“I remember being in algebra class and the teacher taking roll call. Smith.” Kang groans at the memory. “I begged my mom to let me change my name.” Her mother didn’t understand why. But Kang found a way to make the change — unofficially. “There’s a T-shirt somewhere that says Sonia Martinez,” she laughs. “It was a nonlegal thing. I laugh now… but it was…” She pauses. “I struggled with not feeling enough. Not Mexican enough. Not Black enough.”

As a college student at the University of San Francisco, she went in yet another direction. I was like, “Look. Where’s the Black Student Union?” After a few years of that, she finally found a middle ground. “I said, ‘Where’s the “mixed” group?’ From that point on, I was like, ‘This is what we’re gonna do. I’m going to find everything I can about embracing that piece.’”

As she speaks, Kim Etheridge, co-founder of Mixed Chicks, nods in agreement. So does April Mccallister Brown, 23, a MASC intern and student at Brigham Young University in Hawaii who is helping to organize the “Curls and Convos” event.

“The ultimate goal,” Brown offers, chiming in, “is to have girls and women, anyone really, feel empowered to say ‘I’m proud to have my curly, wavy, kinky hair’. I’m proud of where it came from. I’m proud of my identity.”

Like Kang, she too has her own mixed-race story.

The child of a Swiss mother and an African American father, she comes from a large, extended family (her father has 14 siblings) with several Black aunts and uncles who are also in interracial marriages with Asians and Hawaiians. “My brother is Lebanese,” she continues. “Also, I also have a sister who is Chinese, who came to our family when she was 14.” For the panel, she says it would be great if Etheridge could talk about “wellness and hair and identity and how they’re all interwoven and related.”

“My mother had no clue how to do my hair,” agrees Etheridge, completing the circle of sharing. There was criticism, by aunts and even women who just happened to be walking down the street. Don’t you know how to do your kid’s hair? “The answer was no,” says Etheridge. “So I learned to do my hair early because maybe I felt embarrassed.” In creating Mixed Chicks, her goal was to build a community. “A safe haven for moms where no question was stupid.”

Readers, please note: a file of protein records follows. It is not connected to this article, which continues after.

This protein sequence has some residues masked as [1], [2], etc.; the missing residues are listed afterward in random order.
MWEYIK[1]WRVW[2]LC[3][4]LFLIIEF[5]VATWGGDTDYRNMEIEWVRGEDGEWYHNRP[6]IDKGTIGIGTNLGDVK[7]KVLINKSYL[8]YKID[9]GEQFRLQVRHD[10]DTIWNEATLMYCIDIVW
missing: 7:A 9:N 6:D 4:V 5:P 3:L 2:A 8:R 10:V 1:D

Later that morning, Kang and Brown drive 15 minutes north, to a shared office in Chatsworth, where they have a meeting scheduled with Delia Douglass Haight to discuss upcoming plans and events.

For, an interview with the interracial couple “Black and Ginger” is in the planning stages, says Haight. The couple has been documenting their relationship online and have amassed nearly 10,000 YouTube subscribers. “He’s from Nigeria. She’s Serbian-Hungarian,” says Haight. “They have global visibility. People want to hear their story.”

Kang takes notes with a gold pen, jotting them into a small, black hardcover notebook. Much of what MASC does, she says, is for the parents.

“My mom is Mexican. She only came from one point of view. I would have liked someone to tell my parents, ‘Don’t wait for your child to ask questions. Talk to them about race before they ask.’ Parents play a role in helping us tell and create our own story.” They’re important because “children don’t have the language.”

After lunch, Kang shifts into “mom” gear, heading onto the U.S. 101 to pick up her son and daughter from two different schools. Weaving through the carpool lane she’s headed for Northridge Hospital, where her husband, Richard Kang, MD, is working an extended shift as medical director of pediatric critical care. “He’s going on hour 36,” Kang explains. Typically, when he’s away from home for so long she likes to bring the kids by the office so they can spend some time with their father over dinner and homework. (She has two older children from a previous relationship: Gabriel, 20, a business student at California State University, Northridge, and Breanna, 27, who studies childcare development at Mission Junior College.)

At the hospital, I meet Luke, 11, whose dark hair is streaked with a large swath of blond, in alignment with his summer all-star baseball team which chooses a different color each year. Ava, 13, dons a “We Are Mauna Kea” T-shirt in solidarity with Hawaiian activists.